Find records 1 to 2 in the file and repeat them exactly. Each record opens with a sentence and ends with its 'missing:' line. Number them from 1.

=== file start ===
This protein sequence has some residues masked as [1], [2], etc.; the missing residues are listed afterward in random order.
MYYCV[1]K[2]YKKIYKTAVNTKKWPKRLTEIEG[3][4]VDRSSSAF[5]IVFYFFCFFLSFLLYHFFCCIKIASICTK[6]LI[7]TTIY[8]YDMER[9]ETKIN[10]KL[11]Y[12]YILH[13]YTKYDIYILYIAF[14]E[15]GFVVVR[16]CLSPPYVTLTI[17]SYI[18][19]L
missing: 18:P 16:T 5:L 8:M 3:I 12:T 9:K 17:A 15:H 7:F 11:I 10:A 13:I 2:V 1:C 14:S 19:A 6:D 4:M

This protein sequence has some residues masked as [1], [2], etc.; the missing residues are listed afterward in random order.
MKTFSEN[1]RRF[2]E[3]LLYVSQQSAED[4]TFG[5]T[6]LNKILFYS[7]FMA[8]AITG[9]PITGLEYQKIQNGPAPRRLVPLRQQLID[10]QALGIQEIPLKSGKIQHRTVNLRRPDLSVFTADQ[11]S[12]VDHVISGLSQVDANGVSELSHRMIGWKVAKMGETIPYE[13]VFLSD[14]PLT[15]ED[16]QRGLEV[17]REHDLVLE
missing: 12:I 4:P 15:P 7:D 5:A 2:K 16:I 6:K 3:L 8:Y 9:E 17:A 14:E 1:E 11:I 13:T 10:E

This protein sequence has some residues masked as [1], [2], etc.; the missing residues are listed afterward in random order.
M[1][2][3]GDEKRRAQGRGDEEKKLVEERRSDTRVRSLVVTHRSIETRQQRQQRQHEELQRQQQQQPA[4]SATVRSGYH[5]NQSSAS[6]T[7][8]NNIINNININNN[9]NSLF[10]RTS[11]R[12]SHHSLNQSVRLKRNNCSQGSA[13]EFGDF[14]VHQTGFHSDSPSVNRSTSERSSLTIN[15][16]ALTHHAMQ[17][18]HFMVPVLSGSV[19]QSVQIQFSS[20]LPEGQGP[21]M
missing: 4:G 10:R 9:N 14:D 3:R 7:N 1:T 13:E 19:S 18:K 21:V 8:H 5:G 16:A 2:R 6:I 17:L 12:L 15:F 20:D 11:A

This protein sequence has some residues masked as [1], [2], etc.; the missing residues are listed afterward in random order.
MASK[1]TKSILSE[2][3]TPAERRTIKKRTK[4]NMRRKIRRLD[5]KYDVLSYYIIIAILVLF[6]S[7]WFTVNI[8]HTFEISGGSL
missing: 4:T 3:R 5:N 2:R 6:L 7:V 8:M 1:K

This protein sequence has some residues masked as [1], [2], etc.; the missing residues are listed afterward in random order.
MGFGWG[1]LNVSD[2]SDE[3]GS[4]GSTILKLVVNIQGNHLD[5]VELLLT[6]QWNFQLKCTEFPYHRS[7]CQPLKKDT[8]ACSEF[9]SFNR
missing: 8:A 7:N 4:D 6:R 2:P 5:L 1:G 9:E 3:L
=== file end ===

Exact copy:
This protein sequence has some residues masked as [1], [2], etc.; the missing residues are listed afterward in random order.
MYYCV[1]K[2]YKKIYKTAVNTKKWPKRLTEIEG[3][4]VDRSSSAF[5]IVFYFFCFFLSFLLYHFFCCIKIASICTK[6]LI[7]TTIY[8]YDMER[9]ETKIN[10]KL[11]Y[12]YILH[13]YTKYDIYILYIAF[14]E[15]GFVVVR[16]CLSPPYVTLTI[17]SYI[18][19]L
missing: 18:P 16:T 5:L 8:M 3:I 12:T 9:K 17:A 15:H 7:F 11:I 10:A 13:I 2:V 1:C 14:S 19:A 6:D 4:M

This protein sequence has some residues masked as [1], [2], etc.; the missing residues are listed afterward in random order.
MKTFSEN[1]RRF[2]E[3]LLYVSQQSAED[4]TFG[5]T[6]LNKILFYS[7]FMA[8]AITG[9]PITGLEYQKIQNGPAPRRLVPLRQQLID[10]QALGIQEIPLKSGKIQHRTVNLRRPDLSVFTADQ[11]S[12]VDHVISGLSQVDANGVSELSHRMIGWKVAKMGETIPYE[13]VFLSD[14]PLT[15]ED[16]QRGLEV[17]REHDLVLE
missing: 12:I 4:P 15:P 7:D 5:A 2:K 16:I 6:K 3:L 8:Y 9:E 17:A 14:E 1:E 11:I 13:T 10:E